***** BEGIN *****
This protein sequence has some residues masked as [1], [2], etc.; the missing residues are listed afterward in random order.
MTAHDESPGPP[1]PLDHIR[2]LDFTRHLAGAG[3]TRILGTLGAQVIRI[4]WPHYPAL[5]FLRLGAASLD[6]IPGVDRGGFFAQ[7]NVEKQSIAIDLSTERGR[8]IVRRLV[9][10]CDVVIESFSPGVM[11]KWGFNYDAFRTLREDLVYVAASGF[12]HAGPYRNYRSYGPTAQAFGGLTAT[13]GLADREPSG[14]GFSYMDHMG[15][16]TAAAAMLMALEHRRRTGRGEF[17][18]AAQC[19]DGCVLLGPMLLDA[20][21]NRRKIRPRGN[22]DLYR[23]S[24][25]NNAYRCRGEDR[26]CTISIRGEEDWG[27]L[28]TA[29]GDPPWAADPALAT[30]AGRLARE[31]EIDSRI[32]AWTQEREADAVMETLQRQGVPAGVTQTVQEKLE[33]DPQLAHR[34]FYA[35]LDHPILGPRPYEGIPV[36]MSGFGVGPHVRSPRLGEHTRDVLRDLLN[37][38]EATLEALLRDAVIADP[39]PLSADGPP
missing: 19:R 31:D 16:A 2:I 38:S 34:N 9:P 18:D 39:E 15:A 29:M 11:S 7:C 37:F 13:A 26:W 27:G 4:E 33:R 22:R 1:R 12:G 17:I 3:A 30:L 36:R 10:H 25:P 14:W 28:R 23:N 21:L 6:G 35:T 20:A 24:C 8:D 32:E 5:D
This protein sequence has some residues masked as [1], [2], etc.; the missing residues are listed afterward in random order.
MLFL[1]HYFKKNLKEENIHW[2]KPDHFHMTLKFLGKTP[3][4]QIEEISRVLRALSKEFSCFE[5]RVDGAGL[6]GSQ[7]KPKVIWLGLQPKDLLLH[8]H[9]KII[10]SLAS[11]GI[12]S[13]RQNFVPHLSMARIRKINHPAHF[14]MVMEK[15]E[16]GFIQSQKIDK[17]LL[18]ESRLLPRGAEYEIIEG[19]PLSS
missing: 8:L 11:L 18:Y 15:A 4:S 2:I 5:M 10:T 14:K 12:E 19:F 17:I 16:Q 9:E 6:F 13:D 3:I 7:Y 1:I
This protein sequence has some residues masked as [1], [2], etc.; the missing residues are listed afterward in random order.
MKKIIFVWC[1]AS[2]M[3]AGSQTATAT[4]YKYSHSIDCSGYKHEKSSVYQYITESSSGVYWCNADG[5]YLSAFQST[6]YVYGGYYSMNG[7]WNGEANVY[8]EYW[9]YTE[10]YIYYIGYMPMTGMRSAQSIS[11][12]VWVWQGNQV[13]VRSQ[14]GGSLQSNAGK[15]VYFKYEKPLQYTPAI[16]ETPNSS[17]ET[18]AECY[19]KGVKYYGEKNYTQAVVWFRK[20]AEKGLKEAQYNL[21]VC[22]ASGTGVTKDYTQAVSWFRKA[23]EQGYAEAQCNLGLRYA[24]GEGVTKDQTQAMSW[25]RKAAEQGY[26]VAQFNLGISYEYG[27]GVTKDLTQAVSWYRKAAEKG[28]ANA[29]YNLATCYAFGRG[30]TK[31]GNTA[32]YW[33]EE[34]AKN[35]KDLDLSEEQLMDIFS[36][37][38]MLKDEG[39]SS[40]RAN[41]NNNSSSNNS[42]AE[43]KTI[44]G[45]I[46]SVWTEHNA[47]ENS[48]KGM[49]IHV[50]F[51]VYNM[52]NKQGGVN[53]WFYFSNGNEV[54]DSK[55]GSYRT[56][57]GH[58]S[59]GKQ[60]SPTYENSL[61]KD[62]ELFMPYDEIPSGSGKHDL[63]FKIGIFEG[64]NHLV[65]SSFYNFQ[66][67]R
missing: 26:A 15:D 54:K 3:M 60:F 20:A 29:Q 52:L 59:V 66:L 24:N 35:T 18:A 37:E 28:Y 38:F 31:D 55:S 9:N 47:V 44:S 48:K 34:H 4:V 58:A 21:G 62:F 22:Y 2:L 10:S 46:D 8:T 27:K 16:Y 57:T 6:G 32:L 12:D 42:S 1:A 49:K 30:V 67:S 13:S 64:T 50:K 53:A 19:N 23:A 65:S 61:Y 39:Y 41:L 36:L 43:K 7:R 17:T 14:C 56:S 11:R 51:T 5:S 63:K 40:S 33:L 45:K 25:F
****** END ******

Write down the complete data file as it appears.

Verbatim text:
This protein sequence has some residues masked as [1], [2], etc.; the missing residues are listed afterward in random order.
MTAHDESPGPP[1]PLDHIR[2]LDFTRHLAGAG[3]TRILGTLGAQVIRI[4]WPHYPAL[5]FLRLGAASLD[6]IPGVDRGGFFAQ[7]NVEKQSIAIDLSTERGR[8]IVRRLV[9][10]CDVVIESFSPGVM[11]KWGFNYDAFRTLREDLVYVAASGF[12]HAGPYRNYRSYGPTAQAFGGLTAT[13]GLADREPSG[14]GFSYMDHMG[15][16]TAAAAMLMALEHRRRTGRGEF[17][18]AAQC[19]DGCVLLGPMLLDA[20][21]NRRKIRPRGN[22]DLYR[23]S[24][25]NNAYRCRGEDR[26]CTISIRGEEDWG[27]L[28]TA[29]GDPPWAADPALAT[30]AGRLARE[31]EIDSRI[32]AWTQEREADAVMETLQRQGVPAGVTQTVQEKLE[33]DPQLAHR[34]FYA[35]LDHPILGPRPYEGIPV[36]MSGFGVGPHVRSPRLGEHTRDVLRDLLN[37][38]EATLEALLRDAVIADP[39]PLSADGPP
missing: 19:R 31:D 16:A 2:I 38:S 34:N 9:P 18:D 39:E 15:A 29:M 11:S 7:C 37:F 13:A 26:W 27:G 4:E 33:R 22:R 1:R 12:G 17:I 3:A 30:L 36:R 10:H 25:P 14:W 28:R 23:N 21:L 6:G 35:T 20:A 24:C 8:D 32:E 5:D
This protein sequence has some residues masked as [1], [2], etc.; the missing residues are listed afterward in random order.
MLFL[1]HYFKKNLKEENIHW[2]KPDHFHMTLKFLGKTP[3][4]QIEEISRVLRALSKEFSCFE[5]RVDGAGL[6]GSQ[7]KPKVIWLGLQPKDLLLH[8]H[9]KII[10]SLAS[11]GI[12]S[13]RQNFVPHLSMARIRKINHPAHF[14]MVMEK[15]E[16]GFIQSQKIDK[17]LL[18]ESRLLPRGAEYEIIEG[19]PLSS
missing: 8:L 11:L 18:Y 15:A 4:S 2:I 5:M 10:T 14:K 12:E 19:F 17:I 16:Q 9:E 6:F 13:D 3:I 7:Y 1:I
This protein sequence has some residues masked as [1], [2], etc.; the missing residues are listed afterward in random order.
MKKIIFVWC[1]AS[2]M[3]AGSQTATAT[4]YKYSHSIDCSGYKHEKSSVYQYITESSSGVYWCNADG[5]YLSAFQST[6]YVYGGYYSMNG[7]WNGEANVY[8]EYW[9]YTE[10]YIYYIGYMPMTGMRSAQSIS[11][12]VWVWQGNQV[13]VRSQ[14]GGSLQSNAGK[15]VYFKYEKPLQYTPAI[16]ETPNSS[17]ET[18]AECY[19]KGVKYYGEKNYTQAVVWFRK[20]AEKGLKEAQYNL[21]VC[22]ASGTGVTKDYTQAVSWFRKA[23]EQGYAEAQCNLGLRYA[24]GEGVTKDQTQAMSW[25]RKAAEQGY[26]VAQFNLGISYEYG[27]GVTKDLTQAVSWYRKAAEKG[28]ANA[29]YNLATCYAFGRG[30]TK[31]GNTA[32]YW[33]EE[34]AKN[35]KDLDLSEEQLMDIFS[36][37][38]MLKDEG[39]SS[40]RAN[41]NNNSSSNNS[42]AE[43]KTI[44]G[45]I[46]SVWTEHNA[47]ENS[48]KGM[49]IHV[50]F[51]VYNM[52]NKQGGVN[53]WFYFSNGNEV[54]DSK[55]GSYRT[56][57]GH[58]S[59]GKQ[60]SPTYENSL[61]KD[62]ELFMPYDEIPSGSGKHDL[63]FKIGIFEG[64]NHLV[65]SSFYNFQ[66][67]R
missing: 26:A 15:D 54:K 3:M 60:F 20:A 29:Q 52:L 59:V 66:L 24:N 35:T 18:A 37:E 28:Y 38:F 31:D 55:S 9:N 47:V 44:S 48:K 34:H 4:V 58:A 21:G 62:F 22:Y 2:L 10:S 46:D 8:T 27:K 16:Y 57:T 6:G 32:L 12:D 42:S 1:A 49:K 30:V 67:S 13:S 64:T 50:K 53:A 19:N 23:A 65:S 61:Y 39:Y 41:L 36:L 43:K 7:R 17:T 14:C 56:S 11:R 51:T 5:S 63:K 40:S 33:L 45:K 25:F